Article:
Patch 7.31 is called the “Primal Beast” update. The related blog post has the Primal Beast at the very top of the page, complete with animations, ability descriptions and bits of lore. It makes quite a bit of sense from a “hype” perspective, but when it comes to the actual meta and game impact, we feel like the new items are a much bigger deal: after all they are a potential option in every game. With that in mind, today we would like to discuss the new items and figure out how much of an impact they have on the game and why.
Before we start the discussion, though, we would like to remind everyone that item win rate and use rate stats are not straightforward. Unlike heroes, a team can have multiples of the same item on their side and they are not team-exclusive either.
There is also a question of whether an item is an endgame slot, or an intermediary item to be sold, disassembled or upgraded later, though it is irrelevant for this particular discussion.
Finally, items have different prices, which should also be kept in mind.
The cheapest of the new items has a 63.37% win rate as an endgame slot. There is a good reason it was nerfed in 7.31b and we believe it is going to get nerfed further. The item provides a very noticeable passive movement speed increase, its active is pretty much a free Sange and Yasha for your team for six seconds and the buildup has a 1500 gold recipe as its most expensive component.
Are Boots of Bearing overpowered then? Yes, they are, but not to a degree that can be concluded from the statistics.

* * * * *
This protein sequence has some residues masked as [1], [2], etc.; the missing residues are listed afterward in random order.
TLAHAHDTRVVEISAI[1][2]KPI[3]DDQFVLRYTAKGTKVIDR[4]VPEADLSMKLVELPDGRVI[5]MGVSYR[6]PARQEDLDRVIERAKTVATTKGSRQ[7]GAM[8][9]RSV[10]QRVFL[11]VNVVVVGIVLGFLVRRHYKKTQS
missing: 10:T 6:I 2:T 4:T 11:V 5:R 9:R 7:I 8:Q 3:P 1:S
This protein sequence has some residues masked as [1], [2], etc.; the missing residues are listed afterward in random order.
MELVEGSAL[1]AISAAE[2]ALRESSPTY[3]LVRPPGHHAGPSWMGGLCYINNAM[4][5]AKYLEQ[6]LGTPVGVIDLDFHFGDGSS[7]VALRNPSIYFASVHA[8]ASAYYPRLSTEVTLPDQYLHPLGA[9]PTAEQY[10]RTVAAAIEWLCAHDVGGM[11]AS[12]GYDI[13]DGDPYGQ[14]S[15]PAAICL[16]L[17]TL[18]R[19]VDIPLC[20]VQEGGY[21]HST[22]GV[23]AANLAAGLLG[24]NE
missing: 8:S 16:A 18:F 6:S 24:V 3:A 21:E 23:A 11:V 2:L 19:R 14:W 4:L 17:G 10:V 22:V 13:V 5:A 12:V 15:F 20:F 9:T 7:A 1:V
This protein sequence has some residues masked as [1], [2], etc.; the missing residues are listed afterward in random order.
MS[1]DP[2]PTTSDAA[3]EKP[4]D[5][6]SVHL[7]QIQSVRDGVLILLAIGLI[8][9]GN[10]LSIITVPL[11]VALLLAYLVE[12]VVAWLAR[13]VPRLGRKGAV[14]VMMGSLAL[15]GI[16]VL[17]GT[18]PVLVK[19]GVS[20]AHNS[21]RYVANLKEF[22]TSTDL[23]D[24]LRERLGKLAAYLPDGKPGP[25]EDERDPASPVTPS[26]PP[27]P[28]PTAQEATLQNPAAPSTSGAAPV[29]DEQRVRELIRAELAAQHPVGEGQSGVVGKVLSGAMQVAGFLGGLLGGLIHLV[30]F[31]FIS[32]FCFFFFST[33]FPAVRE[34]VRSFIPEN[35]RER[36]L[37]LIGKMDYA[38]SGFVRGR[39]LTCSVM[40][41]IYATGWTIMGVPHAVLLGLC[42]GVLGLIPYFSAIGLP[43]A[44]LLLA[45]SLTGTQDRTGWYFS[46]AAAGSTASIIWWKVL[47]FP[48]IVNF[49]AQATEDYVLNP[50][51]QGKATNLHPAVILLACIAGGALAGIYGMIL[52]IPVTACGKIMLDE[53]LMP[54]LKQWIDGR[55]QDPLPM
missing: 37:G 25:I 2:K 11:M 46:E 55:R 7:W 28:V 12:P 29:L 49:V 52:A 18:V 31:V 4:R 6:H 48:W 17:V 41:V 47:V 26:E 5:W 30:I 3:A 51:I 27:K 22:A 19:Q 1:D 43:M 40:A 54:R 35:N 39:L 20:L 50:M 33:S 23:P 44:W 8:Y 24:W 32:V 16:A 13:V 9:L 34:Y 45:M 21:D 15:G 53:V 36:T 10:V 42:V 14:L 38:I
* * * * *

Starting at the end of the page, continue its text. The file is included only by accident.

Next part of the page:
It is firmly a support item and it is a luxury support item. It is something a support character would get in a game, where he doesn’t need to desperately and quickly respond to a particular threat from an enemy.
Unless the opponent is completely incompetent or has an outright bad draft, BoB is an item a support should build after Glimmer, Force Staff, Ghost Scepter, Lotus Orb, Solar Crest or some other save. Hence most of the time, it is an item that supports build in games where the game is already progressing well or in games where it doesn’t really matter what they build.
Moreover, the 1500 gold recipe doesn’t really add much. It gives an extra 5 AS and 2% MS when activated and makes Tranquil Boots “unbreakable”. So it is best to buy the recipe when you have already used all your Drum of Endurance charges.
Don’t get us wrong. BoB is a very good item. It is theoretically, practically and statistically above average in its usefulness. It doesn’t mean, however, that it should be rushed in every game on every hero and it is definitely not a substitute for more straightforward support items aimed at solving particular problems.
The Wraith Pact is a 67% win rate item with a 4200 gold cost. It is 25 gold more expensive than BoB and has a 1200 gold Point Booster as its most expensive component. The total cost of the recipes going into building it is 800 gold, compared to 2050 on BoB. Purchasing the last recipe gives your team a very impactful damage-mitigating tool, though it should be noted that it doesn’t work through BKB.
Why the comparisons? Because while BoB might not be the most overpowered item in the history of Dota, Wraith Pact is getting pretty close to it. It can be an amazing early game support item, especially against well-rounded drafts. If the enemy has high mobility, good catch, a mix of both physical and magical damage and aggressive supports, Wraith’s Reprisal totem, an all-around damage mitigation tool that doesn’t do one thing particularly well, but does a lot of things decently, can be the way to go. The extra armor and mana regen is a cherry on top.